The article challenges the widespread assertion in the public and academic discourse that the military intervention in Libya was a successful first true test of the doctrine of the Responsibility to Protect (RtoP). Examining the application of the doctrine as a tool of international political decision making as well as a normative framework in international law, the article reviews relevant Security Council resolutions as well as statements made by UN Member States during the Libyan crisis. These suggest that an express invocation of RtoP would have prevented rather than facilitated the adoption of Resolution 1973 (2011) and its authorisation of the use of force to protect civilians in Libya. It is argued further that a narrower focus on ‘protecting civilians’ rather than on the broader concept of RtoP is likely to provide greater political and legal utility in preventing humanitarian catastrophes in the future, even if the Security Council’s response to the crisis in Syria has been disappointing so far.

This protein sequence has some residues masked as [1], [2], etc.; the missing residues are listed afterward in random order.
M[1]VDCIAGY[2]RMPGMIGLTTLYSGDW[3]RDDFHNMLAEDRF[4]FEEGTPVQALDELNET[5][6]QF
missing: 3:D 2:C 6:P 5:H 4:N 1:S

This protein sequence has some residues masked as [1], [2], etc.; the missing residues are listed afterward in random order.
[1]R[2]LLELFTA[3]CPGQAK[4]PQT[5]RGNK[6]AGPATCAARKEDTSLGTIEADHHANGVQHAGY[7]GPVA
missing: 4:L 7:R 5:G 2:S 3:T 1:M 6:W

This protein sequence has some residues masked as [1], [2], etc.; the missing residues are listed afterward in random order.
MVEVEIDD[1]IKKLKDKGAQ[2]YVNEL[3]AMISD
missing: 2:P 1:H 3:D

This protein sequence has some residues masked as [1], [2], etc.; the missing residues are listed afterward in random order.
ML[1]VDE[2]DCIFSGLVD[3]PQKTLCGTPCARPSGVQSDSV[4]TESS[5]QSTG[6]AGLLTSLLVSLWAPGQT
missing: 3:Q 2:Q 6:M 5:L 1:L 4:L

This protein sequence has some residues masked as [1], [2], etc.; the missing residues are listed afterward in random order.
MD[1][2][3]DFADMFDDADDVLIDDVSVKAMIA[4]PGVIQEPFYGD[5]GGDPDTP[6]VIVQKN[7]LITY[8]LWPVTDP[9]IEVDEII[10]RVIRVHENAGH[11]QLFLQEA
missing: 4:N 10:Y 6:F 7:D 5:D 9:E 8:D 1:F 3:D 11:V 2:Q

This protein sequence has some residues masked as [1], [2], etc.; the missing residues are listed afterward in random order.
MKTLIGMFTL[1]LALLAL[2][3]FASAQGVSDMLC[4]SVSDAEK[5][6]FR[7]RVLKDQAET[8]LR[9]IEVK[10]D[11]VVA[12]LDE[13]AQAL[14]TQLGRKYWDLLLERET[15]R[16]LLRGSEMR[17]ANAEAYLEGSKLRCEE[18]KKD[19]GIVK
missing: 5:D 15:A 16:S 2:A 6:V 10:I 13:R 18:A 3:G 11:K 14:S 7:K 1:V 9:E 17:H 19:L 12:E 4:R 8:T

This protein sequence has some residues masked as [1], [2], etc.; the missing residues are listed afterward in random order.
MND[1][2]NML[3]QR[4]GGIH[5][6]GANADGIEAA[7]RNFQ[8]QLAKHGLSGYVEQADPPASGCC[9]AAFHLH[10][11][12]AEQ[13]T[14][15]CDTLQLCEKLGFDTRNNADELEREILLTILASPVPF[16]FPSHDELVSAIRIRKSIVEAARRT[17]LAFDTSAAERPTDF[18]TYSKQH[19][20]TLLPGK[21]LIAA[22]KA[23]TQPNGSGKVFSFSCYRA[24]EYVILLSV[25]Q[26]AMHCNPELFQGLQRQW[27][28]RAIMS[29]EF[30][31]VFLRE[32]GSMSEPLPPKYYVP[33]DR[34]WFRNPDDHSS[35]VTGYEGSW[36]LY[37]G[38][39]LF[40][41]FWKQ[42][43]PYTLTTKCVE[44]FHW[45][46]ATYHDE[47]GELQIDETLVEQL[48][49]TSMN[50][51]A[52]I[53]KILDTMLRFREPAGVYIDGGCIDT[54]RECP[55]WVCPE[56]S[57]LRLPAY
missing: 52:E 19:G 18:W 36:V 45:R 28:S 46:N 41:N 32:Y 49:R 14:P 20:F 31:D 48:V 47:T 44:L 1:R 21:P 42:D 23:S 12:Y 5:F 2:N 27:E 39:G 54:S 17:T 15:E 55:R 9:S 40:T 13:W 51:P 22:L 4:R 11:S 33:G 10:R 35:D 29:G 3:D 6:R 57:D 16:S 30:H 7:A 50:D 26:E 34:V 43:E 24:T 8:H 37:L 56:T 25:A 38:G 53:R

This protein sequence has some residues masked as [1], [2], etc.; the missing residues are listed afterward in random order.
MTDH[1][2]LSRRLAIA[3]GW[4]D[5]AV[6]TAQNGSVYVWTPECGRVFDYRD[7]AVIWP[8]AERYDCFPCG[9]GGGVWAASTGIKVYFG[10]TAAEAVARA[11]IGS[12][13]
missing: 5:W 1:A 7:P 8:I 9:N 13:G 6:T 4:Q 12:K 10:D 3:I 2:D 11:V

This collection brings together a series of essays which address some of the challenges that globalization poses to the international legal order. The book examines the interaction of globalization and international law through four sub-themes: the adaptation of classical international legal tools to regulate and adjudicate community interests and conflicts in the era of globalization; coordinating dialogues and governance strategies within and between international legal systems and institutions; globalization and the diversification of actors; and the exposure of State sovereignty to private actors and the need to preserve the regulatory powers of States. The volume will be of interest to international law scholars, practitioners and students, as well as to those working in the fields of international relations and globalization.